Aaron’s Birthday

“I will repay you for the years the locusts have eaten…”

Joel 2:25

Today we, as a family, celebrate my brother’s birthday. Aaron died in a sudden and tragic car accident back in August. It was out of the blue. It was unexpected. He was only 47 years old. He left behind a wife and three kids that are in college. One of the dominant feelings about his death was not just grief but the pervasive sense of it being unfair.

Even as a little kid I had a sense that things needed to be fair. I was given a deep sense of justice by the Lord, which reflects His own desire to bring justice into the world. This deep sense of justice would eventually lead me to help start an anti-trafficking organization. But it also causes the lack of fairness in the world to sting a little more.

It’s not fair that Aaron’s kids don’t get to talk to him or see him anymore. It’s not fair that his wife has to wake up every day without him next to her. It’s not fair that his two girls won’t get to walk down the wedding aisle with him at their side. It’s not fair that my parents don’t get to have their oldest child swing by their house just to chat. It’s not fair that my sister and I don’t get to joke with him and laugh with him and ask for his help with stuff around the house. It’s not fair that my kids lost their fun-loving uncle and all the memories they would have made with him as they grew up. It’s not fair that my wife lost her favorite Stephenson. Aaron was everyone’s favorite. There is a sense of deep injustice about his death.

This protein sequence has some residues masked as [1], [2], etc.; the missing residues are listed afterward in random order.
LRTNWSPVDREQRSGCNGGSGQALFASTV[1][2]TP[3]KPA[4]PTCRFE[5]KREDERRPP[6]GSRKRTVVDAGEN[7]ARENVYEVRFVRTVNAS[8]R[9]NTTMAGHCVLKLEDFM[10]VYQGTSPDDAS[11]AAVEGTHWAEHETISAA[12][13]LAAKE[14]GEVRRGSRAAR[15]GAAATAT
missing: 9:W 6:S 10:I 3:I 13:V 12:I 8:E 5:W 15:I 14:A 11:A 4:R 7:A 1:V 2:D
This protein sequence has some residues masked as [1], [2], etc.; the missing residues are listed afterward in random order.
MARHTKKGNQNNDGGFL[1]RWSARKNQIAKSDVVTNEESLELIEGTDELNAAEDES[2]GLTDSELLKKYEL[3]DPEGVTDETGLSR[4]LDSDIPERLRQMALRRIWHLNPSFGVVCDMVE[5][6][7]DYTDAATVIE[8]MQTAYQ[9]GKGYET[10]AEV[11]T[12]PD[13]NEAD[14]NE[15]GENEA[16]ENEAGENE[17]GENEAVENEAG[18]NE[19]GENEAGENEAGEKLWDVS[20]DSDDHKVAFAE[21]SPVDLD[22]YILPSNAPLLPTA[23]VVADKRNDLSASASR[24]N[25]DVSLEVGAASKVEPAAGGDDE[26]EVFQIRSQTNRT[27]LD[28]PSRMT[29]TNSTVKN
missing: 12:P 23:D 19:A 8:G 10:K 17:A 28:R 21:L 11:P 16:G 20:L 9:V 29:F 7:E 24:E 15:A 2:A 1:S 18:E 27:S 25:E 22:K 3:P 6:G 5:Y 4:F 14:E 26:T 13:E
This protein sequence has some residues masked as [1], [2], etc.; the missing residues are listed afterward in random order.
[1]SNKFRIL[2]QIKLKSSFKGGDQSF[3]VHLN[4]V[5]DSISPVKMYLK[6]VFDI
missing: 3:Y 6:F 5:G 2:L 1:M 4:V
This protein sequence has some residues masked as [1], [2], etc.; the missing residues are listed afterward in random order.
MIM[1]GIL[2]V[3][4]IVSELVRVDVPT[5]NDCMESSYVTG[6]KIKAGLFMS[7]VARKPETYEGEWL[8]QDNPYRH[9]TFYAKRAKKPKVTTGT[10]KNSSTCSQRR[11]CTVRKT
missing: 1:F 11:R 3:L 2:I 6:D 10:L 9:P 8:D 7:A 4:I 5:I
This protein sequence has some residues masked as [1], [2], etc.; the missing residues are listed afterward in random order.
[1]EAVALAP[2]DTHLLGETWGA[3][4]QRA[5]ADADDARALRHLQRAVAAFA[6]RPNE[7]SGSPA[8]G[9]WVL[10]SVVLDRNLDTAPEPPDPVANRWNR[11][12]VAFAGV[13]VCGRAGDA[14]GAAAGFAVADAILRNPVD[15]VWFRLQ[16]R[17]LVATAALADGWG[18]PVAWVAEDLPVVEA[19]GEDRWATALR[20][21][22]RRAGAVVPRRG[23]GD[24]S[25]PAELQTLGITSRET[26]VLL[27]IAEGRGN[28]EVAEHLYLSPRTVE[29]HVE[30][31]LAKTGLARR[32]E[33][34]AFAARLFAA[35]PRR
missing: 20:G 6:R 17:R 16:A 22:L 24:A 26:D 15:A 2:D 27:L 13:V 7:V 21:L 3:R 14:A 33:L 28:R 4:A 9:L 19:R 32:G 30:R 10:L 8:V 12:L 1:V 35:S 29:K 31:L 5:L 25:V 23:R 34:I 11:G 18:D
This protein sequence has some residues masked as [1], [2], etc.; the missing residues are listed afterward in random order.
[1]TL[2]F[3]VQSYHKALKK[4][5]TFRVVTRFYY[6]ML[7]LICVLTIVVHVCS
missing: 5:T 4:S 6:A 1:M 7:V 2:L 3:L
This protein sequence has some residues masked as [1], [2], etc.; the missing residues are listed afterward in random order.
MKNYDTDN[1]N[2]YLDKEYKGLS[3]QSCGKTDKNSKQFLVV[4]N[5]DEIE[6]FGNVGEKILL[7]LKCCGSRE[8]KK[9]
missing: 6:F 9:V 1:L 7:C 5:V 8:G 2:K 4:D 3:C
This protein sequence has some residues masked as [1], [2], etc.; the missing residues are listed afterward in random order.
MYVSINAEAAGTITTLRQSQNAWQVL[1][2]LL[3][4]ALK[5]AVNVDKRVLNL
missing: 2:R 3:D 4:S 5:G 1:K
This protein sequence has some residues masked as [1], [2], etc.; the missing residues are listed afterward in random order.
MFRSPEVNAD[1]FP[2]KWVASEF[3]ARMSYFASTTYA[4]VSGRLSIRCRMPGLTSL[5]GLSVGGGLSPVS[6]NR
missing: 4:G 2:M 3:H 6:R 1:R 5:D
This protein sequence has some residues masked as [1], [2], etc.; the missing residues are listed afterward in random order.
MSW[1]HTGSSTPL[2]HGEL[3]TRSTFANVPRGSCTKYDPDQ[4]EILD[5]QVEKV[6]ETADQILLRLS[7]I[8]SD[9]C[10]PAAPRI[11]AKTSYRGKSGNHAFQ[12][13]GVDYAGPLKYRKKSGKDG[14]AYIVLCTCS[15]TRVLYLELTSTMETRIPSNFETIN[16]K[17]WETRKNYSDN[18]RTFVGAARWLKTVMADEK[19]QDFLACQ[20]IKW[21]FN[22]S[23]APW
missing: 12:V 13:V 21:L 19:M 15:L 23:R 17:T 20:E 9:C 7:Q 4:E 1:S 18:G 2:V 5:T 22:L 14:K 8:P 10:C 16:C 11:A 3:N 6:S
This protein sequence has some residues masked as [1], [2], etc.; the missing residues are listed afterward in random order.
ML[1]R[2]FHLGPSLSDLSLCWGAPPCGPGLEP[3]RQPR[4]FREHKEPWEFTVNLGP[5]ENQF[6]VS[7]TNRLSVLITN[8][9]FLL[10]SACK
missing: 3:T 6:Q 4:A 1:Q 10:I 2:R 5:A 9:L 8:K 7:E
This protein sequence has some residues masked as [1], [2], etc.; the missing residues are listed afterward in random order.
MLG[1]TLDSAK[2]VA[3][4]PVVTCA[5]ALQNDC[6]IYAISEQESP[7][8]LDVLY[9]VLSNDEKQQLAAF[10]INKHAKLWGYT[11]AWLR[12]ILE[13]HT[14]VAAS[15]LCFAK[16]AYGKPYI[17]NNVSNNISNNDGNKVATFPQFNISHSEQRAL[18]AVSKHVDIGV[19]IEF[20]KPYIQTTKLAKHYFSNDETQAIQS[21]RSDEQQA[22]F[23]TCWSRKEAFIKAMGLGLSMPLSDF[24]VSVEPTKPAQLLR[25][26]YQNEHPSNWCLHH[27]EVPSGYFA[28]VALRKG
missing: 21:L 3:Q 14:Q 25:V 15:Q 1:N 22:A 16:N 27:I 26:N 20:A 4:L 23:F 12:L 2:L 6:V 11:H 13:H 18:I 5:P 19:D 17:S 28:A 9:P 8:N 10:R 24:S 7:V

And the reality of this world is that injustice is rampant. It’s everywhere you turn. We cannot be surprised by it because it is everywhere. No one makes it through this life without a story of injustice and suffering. No one. Suffering and grief don’t make us special; they make us normal. Sin has broken this world, and the enemy as exacerbated injustice as much as he is able.

So what do we do? What do we do when a life has been stolen from us? What do we do when years of memories and moments have been taken away without any recourse? What do we do in the face of an injustice like this?